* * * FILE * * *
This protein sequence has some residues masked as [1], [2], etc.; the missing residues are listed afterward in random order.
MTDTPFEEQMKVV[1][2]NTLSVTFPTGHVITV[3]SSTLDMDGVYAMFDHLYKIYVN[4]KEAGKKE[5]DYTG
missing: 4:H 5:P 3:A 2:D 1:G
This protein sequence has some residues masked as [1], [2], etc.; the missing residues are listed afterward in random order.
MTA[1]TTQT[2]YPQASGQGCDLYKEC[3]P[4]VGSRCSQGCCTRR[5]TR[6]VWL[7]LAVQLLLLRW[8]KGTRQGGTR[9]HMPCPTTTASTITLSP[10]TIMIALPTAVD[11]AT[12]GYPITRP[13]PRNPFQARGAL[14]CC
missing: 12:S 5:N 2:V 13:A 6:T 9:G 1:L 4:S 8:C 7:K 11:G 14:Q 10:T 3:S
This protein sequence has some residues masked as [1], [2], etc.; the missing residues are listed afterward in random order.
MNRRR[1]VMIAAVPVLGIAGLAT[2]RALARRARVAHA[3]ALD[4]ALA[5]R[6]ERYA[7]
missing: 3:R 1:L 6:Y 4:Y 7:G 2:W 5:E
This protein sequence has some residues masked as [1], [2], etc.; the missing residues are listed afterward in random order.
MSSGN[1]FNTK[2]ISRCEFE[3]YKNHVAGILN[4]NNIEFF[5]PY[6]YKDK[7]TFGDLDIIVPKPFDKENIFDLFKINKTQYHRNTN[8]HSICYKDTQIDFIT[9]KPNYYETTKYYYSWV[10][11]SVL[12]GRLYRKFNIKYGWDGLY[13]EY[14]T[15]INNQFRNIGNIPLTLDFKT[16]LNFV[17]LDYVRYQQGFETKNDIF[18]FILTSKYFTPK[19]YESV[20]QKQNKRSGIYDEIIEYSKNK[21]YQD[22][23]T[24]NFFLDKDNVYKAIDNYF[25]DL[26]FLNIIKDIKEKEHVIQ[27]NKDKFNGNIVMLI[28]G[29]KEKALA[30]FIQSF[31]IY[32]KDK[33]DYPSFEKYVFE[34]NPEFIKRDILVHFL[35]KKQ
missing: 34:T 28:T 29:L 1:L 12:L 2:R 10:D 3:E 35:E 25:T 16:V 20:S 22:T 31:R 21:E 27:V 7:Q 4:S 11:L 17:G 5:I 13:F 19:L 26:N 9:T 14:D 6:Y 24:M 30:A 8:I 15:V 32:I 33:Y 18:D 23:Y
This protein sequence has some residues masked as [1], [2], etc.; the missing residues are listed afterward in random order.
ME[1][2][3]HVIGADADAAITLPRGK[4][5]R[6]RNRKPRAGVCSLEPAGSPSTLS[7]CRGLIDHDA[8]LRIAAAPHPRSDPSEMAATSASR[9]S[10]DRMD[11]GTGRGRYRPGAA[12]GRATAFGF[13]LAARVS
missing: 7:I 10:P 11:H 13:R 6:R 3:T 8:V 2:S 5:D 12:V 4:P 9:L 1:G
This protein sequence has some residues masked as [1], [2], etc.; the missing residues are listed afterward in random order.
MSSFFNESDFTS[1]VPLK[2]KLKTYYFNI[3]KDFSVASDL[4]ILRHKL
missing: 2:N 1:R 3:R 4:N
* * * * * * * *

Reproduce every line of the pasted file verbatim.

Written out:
This protein sequence has some residues masked as [1], [2], etc.; the missing residues are listed afterward in random order.
MTDTPFEEQMKVV[1][2]NTLSVTFPTGHVITV[3]SSTLDMDGVYAMFDHLYKIYVN[4]KEAGKKE[5]DYTG
missing: 4:H 5:P 3:A 2:D 1:G
This protein sequence has some residues masked as [1], [2], etc.; the missing residues are listed afterward in random order.
MTA[1]TTQT[2]YPQASGQGCDLYKEC[3]P[4]VGSRCSQGCCTRR[5]TR[6]VWL[7]LAVQLLLLRW[8]KGTRQGGTR[9]HMPCPTTTASTITLSP[10]TIMIALPTAVD[11]AT[12]GYPITRP[13]PRNPFQARGAL[14]CC
missing: 12:S 5:N 2:V 13:A 6:T 9:G 1:L 4:S 8:C 7:K 11:G 14:Q 10:T 3:S
This protein sequence has some residues masked as [1], [2], etc.; the missing residues are listed afterward in random order.
MNRRR[1]VMIAAVPVLGIAGLAT[2]RALARRARVAHA[3]ALD[4]ALA[5]R[6]ERYA[7]
missing: 3:R 1:L 6:Y 4:Y 7:G 2:W 5:E
This protein sequence has some residues masked as [1], [2], etc.; the missing residues are listed afterward in random order.
MSSGN[1]FNTK[2]ISRCEFE[3]YKNHVAGILN[4]NNIEFF[5]PY[6]YKDK[7]TFGDLDIIVPKPFDKENIFDLFKINKTQYHRNTN[8]HSICYKDTQIDFIT[9]KPNYYETTKYYYSWV[10][11]SVL[12]GRLYRKFNIKYGWDGLY[13]EY[14]T[15]INNQFRNIGNIPLTLDFKT[16]LNFV[17]LDYVRYQQGFETKNDIF[18]FILTSKYFTPK[19]YESV[20]QKQNKRSGIYDEIIEYSKNK[21]YQD[22][23]T[24]NFFLDKDNVYKAIDNYF[25]DL[26]FLNIIKDIKEKEHVIQ[27]NKDKFNGNIVMLI[28]G[29]KEKALA[30]FIQSF[31]IY[32]KDK[33]DYPSFEKYVFE[34]NPEFIKRDILVHFL[35]KKQ
missing: 34:T 28:T 29:L 1:L 12:L 2:R 10:D 3:E 35:E 25:T 16:V 20:S 22:T 31:R 21:E 27:V 7:Q 4:S 11:L 17:G 5:I 13:F 19:L 26:N 9:T 14:D 6:Y 24:M 30:A 8:I 15:V 32:I 33:Y 18:D 23:Y
This protein sequence has some residues masked as [1], [2], etc.; the missing residues are listed afterward in random order.
ME[1][2][3]HVIGADADAAITLPRGK[4][5]R[6]RNRKPRAGVCSLEPAGSPSTLS[7]CRGLIDHDA[8]LRIAAAPHPRSDPSEMAATSASR[9]S[10]DRMD[11]GTGRGRYRPGAA[12]GRATAFGF[13]LAARVS
missing: 7:I 10:P 11:H 13:R 6:R 3:T 8:V 2:S 5:D 12:V 4:P 9:L 1:G
This protein sequence has some residues masked as [1], [2], etc.; the missing residues are listed afterward in random order.
MSSFFNESDFTS[1]VPLK[2]KLKTYYFNI[3]KDFSVASDL[4]ILRHKL
missing: 2:N 1:R 3:R 4:N